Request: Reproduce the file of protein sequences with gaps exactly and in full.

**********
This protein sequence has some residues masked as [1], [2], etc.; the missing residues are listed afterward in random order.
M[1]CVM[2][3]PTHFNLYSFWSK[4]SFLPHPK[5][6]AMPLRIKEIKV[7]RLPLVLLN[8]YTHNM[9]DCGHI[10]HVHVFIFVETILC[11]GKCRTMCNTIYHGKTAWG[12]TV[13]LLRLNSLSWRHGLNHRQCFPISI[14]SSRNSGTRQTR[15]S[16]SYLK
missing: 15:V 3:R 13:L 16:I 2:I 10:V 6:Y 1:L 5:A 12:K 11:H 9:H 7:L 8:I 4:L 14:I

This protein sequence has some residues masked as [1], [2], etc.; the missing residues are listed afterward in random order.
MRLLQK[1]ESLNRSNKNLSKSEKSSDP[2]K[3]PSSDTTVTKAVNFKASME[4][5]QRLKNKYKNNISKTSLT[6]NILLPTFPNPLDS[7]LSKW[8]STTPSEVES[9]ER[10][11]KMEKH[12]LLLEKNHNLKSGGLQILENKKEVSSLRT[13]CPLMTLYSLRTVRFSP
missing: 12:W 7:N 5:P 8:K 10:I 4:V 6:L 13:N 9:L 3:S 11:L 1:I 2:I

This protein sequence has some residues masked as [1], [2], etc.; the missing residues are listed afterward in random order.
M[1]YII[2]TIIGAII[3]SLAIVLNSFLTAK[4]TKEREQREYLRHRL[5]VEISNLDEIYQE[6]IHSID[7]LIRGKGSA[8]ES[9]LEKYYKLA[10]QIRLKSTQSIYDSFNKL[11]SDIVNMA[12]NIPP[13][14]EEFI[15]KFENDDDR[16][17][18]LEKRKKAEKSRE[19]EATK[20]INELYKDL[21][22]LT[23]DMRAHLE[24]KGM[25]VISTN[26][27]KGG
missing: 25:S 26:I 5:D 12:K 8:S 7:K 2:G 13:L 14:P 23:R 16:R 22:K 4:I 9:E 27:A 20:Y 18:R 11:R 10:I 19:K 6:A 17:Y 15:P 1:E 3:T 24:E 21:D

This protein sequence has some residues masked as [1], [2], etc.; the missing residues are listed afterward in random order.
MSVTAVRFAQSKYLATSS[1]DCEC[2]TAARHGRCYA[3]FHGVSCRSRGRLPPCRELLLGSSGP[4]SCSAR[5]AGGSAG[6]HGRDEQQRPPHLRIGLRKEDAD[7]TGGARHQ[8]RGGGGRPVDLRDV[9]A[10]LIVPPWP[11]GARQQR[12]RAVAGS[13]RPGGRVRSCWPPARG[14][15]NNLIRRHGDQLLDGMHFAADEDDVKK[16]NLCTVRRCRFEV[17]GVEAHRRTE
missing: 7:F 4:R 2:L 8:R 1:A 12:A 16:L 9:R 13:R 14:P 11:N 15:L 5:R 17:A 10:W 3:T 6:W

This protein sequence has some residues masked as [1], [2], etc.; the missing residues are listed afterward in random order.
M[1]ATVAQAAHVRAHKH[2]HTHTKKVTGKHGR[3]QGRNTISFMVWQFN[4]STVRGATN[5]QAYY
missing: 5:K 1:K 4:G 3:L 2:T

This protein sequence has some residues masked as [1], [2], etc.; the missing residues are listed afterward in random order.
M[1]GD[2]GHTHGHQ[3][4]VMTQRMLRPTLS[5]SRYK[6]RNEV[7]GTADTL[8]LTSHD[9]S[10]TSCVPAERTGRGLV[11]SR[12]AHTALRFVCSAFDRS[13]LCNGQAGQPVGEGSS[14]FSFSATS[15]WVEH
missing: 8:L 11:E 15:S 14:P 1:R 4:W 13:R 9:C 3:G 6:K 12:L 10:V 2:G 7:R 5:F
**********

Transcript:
This protein sequence has some residues masked as [1], [2], etc.; the missing residues are listed afterward in random order.
M[1]CVM[2][3]PTHFNLYSFWSK[4]SFLPHPK[5][6]AMPLRIKEIKV[7]RLPLVLLN[8]YTHNM[9]DCGHI[10]HVHVFIFVETILC[11]GKCRTMCNTIYHGKTAWG[12]TV[13]LLRLNSLSWRHGLNHRQCFPISI[14]SSRNSGTRQTR[15]S[16]SYLK
missing: 15:V 3:R 13:L 16:I 2:I 10:V 6:Y 1:L 5:A 12:K 11:H 9:H 7:L 8:I 4:L 14:I

This protein sequence has some residues masked as [1], [2], etc.; the missing residues are listed afterward in random order.
MRLLQK[1]ESLNRSNKNLSKSEKSSDP[2]K[3]PSSDTTVTKAVNFKASME[4][5]QRLKNKYKNNISKTSLT[6]NILLPTFPNPLDS[7]LSKW[8]STTPSEVES[9]ER[10][11]KMEKH[12]LLLEKNHNLKSGGLQILENKKEVSSLRT[13]CPLMTLYSLRTVRFSP
missing: 12:W 7:N 5:P 8:K 10:I 4:V 6:L 13:N 9:L 3:S 11:L 1:I 2:I

This protein sequence has some residues masked as [1], [2], etc.; the missing residues are listed afterward in random order.
M[1]YII[2]TIIGAII[3]SLAIVLNSFLTAK[4]TKEREQREYLRHRL[5]VEISNLDEIYQE[6]IHSID[7]LIRGKGSA[8]ES[9]LEKYYKLA[10]QIRLKSTQSIYDSFNKL[11]SDIVNMA[12]NIPP[13][14]EEFI[15]KFENDDDR[16][17][18]LEKRKKAEKSRE[19]EATK[20]INELYKDL[21][22]LT[23]DMRAHLE[24]KGM[25]VISTN[26][27]KGG
missing: 25:S 26:I 5:D 12:K 8:S 7:K 2:G 13:L 14:P 23:R 16:R 22:K 4:I 9:E 27:A 20:Y 18:R 11:R 10:I 19:K 6:A 17:Y 15:P 1:E 3:T 24:E 21:D

This protein sequence has some residues masked as [1], [2], etc.; the missing residues are listed afterward in random order.
MSVTAVRFAQSKYLATSS[1]DCEC[2]TAARHGRCYA[3]FHGVSCRSRGRLPPCRELLLGSSGP[4]SCSAR[5]AGGSAG[6]HGRDEQQRPPHLRIGLRKEDAD[7]TGGARHQ[8]RGGGGRPVDLRDV[9]A[10]LIVPPWP[11]GARQQR[12]RAVAGS[13]RPGGRVRSCWPPARG[14][15]NNLIRRHGDQLLDGMHFAADEDDVKK[16]NLCTVRRCRFEV[17]GVEAHRRTE
missing: 7:F 4:R 2:L 8:R 1:A 12:A 16:L 9:R 13:R 14:P 11:N 15:L 5:R 17:A 10:W 3:T 6:W

This protein sequence has some residues masked as [1], [2], etc.; the missing residues are listed afterward in random order.
M[1]ATVAQAAHVRAHKH[2]HTHTKKVTGKHGR[3]QGRNTISFMVWQFN[4]STVRGATN[5]QAYY
missing: 5:K 1:K 4:G 3:L 2:T

This protein sequence has some residues masked as [1], [2], etc.; the missing residues are listed afterward in random order.
M[1]GD[2]GHTHGHQ[3][4]VMTQRMLRPTLS[5]SRYK[6]RNEV[7]GTADTL[8]LTSHD[9]S[10]TSCVPAERTGRGLV[11]SR[12]AHTALRFVCSAFDRS[13]LCNGQAGQPVGEGSS[14]FSFSATS[15]WVEH
missing: 8:L 11:E 15:S 14:P 1:R 4:W 13:R 9:C 3:G 6:K 12:L 10:V 2:G 7:R 5:F